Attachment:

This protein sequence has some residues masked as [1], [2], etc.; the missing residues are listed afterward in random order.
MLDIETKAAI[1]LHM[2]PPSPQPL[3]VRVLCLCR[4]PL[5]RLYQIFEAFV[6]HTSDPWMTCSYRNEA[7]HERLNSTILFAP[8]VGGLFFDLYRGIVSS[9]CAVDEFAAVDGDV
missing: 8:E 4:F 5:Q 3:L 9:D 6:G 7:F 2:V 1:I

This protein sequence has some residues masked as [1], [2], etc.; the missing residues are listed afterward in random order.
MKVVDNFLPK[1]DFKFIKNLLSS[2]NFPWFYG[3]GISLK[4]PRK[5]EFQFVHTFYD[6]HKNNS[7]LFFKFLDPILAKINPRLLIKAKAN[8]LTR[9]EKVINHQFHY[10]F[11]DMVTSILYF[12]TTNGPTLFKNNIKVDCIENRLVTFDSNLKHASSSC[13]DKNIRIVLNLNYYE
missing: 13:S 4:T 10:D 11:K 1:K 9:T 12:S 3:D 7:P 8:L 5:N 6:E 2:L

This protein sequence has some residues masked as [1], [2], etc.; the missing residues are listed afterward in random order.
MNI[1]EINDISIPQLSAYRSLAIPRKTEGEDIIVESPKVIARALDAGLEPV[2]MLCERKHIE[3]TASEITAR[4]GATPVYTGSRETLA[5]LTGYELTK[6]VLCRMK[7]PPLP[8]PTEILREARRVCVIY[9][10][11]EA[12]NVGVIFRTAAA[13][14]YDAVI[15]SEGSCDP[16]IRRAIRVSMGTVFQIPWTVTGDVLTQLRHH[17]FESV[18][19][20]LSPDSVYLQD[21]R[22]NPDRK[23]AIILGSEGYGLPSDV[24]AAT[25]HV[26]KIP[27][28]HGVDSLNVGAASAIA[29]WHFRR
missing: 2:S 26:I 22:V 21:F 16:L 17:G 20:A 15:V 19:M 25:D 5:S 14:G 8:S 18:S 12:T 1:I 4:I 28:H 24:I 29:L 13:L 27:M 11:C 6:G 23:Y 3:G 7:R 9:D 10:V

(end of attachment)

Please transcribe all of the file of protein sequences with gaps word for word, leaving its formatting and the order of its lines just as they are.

This protein sequence has some residues masked as [1], [2], etc.; the missing residues are listed afterward in random order.
MLDIETKAAI[1]LHM[2]PPSPQPL[3]VRVLCLCR[4]PL[5]RLYQIFEAFV[6]HTSDPWMTCSYRNEA[7]HERLNSTILFAP[8]VGGLFFDLYRGIVSS[9]CAVDEFAAVDGDV
missing: 8:E 4:F 5:Q 3:L 9:D 6:G 7:F 2:V 1:I

This protein sequence has some residues masked as [1], [2], etc.; the missing residues are listed afterward in random order.
MKVVDNFLPK[1]DFKFIKNLLSS[2]NFPWFYG[3]GISLK[4]PRK[5]EFQFVHTFYD[6]HKNNS[7]LFFKFLDPILAKINPRLLIKAKAN[8]LTR[9]EKVINHQFHY[10]F[11]DMVTSILYF[12]TTNGPTLFKNNIKVDCIENRLVTFDSNLKHASSSC[13]DKNIRIVLNLNYYE
missing: 13:S 4:T 10:D 11:K 1:K 9:T 12:S 3:D 7:P 8:L 5:N 6:E 2:L

This protein sequence has some residues masked as [1], [2], etc.; the missing residues are listed afterward in random order.
MNI[1]EINDISIPQLSAYRSLAIPRKTEGEDIIVESPKVIARALDAGLEPV[2]MLCERKHIE[3]TASEITAR[4]GATPVYTGSRETLA[5]LTGYELTK[6]VLCRMK[7]PPLP[8]PTEILREARRVCVIY[9][10][11]EA[12]NVGVIFRTAAA[13][14]YDAVI[15]SEGSCDP[16]IRRAIRVSMGTVFQIPWTVTGDVLTQLRHH[17]FESV[18][19][20]LSPDSVYLQD[21]R[22]NPDRK[23]AIILGSEGYGLPSDV[24]AAT[25]HV[26]KIP[27][28]HGVDSLNVGAASAIA[29]WHFRR
missing: 2:S 26:I 22:V 21:F 16:L 17:G 20:A 15:V 19:M 25:D 5:S 14:G 8:S 18:S 12:T 1:I 4:I 28:H 24:I 29:L 13:L 27:M 11:C 6:G 23:Y 3:G 7:R 9:D 10:V